Once the card is in the port you can transfer data or images to and from the card and your computer at speeds up to 480 mbs. There’s no driver necessary, and it works with both PC and Mac platforms. And swapping out cards eliminates the need for multiple flash drives. Great for inexpensive (and temporary) back up, or for taking large files along on business trips.
Via The Bachelor Guy
#46: Wi-Fi Range Extender
I was in a remote Alabama campground and their little access point was perhaps a few hundred feet away. With the internal Wi-Fi adapter in my Thinkpad (it’s Mac/PC compatible), no go. With the Wi-Fire aimed carefully I got a solid, workable signal. I just rotate it around until I get the best signal.
The Traveling Conspiracy Theorist
For that tin foil hat-wearing, conspiracy theory-loving “friend” of yours who can’t get far enough off the grid, there’s an endless parade of over-the-top personal security devices and gadgets.
#47: Counterfeit Cash Detector Keyring
If you’re the kind of traveler who thinks every tout and street vendor is out to get him, this compact UV counterfeit cash detector keyring might be for you.
… the UV Key Ring offers an easy to carry device for calling counterfeiters on the carpet. The miniature key ring has a lithium battery powered ultraviolet light. It’s ideal for joining your keys, detecting UV marks and identifying counterfeit currency and credit cards.
The UV Key Ring retails for approximately $10, but remember, lithium batteries are not cheap. However, if you find that you are living so many questionable currency exchange situations that you’re running through batteries at the speed of UV light, this little invention might just pay for itself in fake twenties and fifties.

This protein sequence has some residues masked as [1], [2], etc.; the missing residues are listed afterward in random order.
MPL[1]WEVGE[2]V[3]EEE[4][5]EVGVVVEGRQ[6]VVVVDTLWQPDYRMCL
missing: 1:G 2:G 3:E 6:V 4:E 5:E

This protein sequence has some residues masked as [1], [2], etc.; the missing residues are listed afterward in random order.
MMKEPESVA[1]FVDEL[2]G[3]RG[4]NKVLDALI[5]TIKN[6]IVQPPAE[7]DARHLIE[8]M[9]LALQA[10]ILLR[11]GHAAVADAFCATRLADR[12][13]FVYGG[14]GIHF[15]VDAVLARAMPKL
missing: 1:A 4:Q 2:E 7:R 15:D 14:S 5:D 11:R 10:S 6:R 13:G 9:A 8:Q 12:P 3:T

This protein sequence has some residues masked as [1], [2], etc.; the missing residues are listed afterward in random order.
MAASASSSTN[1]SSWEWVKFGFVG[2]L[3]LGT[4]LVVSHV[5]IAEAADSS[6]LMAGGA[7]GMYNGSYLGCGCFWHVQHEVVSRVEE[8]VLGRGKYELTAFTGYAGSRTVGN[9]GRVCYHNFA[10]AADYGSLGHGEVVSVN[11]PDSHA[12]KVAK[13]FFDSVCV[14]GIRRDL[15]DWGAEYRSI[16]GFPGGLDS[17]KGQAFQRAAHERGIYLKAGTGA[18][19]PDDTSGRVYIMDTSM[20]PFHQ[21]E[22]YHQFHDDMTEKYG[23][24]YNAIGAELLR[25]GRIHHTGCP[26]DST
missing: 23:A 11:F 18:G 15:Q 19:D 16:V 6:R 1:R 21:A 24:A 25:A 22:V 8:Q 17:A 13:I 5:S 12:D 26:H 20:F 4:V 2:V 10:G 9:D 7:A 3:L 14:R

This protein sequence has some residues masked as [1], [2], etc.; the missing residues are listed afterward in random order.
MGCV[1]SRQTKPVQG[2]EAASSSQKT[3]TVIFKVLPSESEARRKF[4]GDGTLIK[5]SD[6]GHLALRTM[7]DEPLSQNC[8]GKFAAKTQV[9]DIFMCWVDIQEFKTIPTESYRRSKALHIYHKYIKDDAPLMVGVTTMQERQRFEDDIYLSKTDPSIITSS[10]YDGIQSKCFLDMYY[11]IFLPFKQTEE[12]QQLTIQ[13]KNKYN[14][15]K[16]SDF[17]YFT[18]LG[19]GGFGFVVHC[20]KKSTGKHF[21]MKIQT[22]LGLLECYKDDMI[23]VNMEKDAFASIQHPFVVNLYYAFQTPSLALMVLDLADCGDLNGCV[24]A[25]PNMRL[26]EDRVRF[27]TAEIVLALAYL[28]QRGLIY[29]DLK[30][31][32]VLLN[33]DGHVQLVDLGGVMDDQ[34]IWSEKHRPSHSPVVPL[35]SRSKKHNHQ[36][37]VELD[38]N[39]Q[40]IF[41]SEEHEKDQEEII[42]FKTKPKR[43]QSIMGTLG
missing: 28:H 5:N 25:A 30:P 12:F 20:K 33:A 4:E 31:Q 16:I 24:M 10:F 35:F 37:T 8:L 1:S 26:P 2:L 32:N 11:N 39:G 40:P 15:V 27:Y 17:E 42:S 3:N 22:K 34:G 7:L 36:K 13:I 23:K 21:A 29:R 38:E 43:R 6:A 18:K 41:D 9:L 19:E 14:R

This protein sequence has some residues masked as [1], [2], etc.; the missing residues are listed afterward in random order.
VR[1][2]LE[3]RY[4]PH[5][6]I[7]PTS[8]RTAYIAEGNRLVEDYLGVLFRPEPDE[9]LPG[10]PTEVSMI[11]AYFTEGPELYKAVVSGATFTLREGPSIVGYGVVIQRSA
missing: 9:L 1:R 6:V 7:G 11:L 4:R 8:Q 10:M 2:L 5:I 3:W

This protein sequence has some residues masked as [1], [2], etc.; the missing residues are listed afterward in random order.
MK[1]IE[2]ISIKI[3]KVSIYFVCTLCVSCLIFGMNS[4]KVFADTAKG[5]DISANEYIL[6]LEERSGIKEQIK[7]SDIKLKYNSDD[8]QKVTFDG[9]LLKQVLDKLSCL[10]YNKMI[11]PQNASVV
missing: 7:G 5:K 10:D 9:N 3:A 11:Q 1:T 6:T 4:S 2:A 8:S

#48: Foot-Powered Portable Power Source
If you’re a rubber tramping traveler or looking to get really off the grid, there’s Freeplay’s Weza Portable Energy Source. It’s a foot-powered device, offering “absolute independence from all conventional power sources – no grid or batteries required ever.” Take that, electric company! (Via)
#49: Stainless Steel RFID Blocking Passport Sleeve
Stop the gub’mint from stealing all your personal data and such with this Stainless Steel RFID-Blocking Passport Sleeve. Plus, you can use it to shield your noggin’ from the mind control rays of hovering black helicopters.
#50: IronKey Military Strength Flash Drives
We could easily file this under “essentials for traveling professionals” and maybe we should. Flash drives are such a critically important tool in the flashpacker’s arsenal, that only the best, most reliable and secure drive will do. Up to $250 for the 8GB model but worth every penny, the IronKey gets the job done:
Like you, the US Military wanted portable but secure storage, and the guys at IronKey stepped up. They’ve developed the perfect solution that’s one-part thumb-drive, and two parts Mission: Impossible. Their thumb drives hold up to 8 Gigabytes of data, but includes a hardware encryption chip that scrambles the data so as to be completely unreadable without a password.
Passwords can be hacked, but not the IronKey. It’s built to withstand attacks both virtual and physical. 10 incorrect password attempts, and the encryption chip self-destructs, making the contents of the flash drive totally unreadable. The contents of the drive are filled with epoxy, so if a hacker tries to physically access the chips, he’d more likely damage them instead. Even if he did get access to the memory chips, they’d be worthless without the encryption chip. Electron-shielded, even a scanning electron microscope can’t get inside.
What’s your pick for Greatest Travel Gadget of 2008? Share your thoughts with us in the comments below!
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About the Author
Vagabondish founding editor, Mike Richard, is a Rhode Island native, professional web designer and travel junkie with an unhealthy addiction to backpacking, hiking and seeing the world. He enjoys knit hats, small, declarative sentences and speaking in the third person. His professional credits include "Woman's World magazine contributor" and having once been interviewed by Tyra Banks (seriously).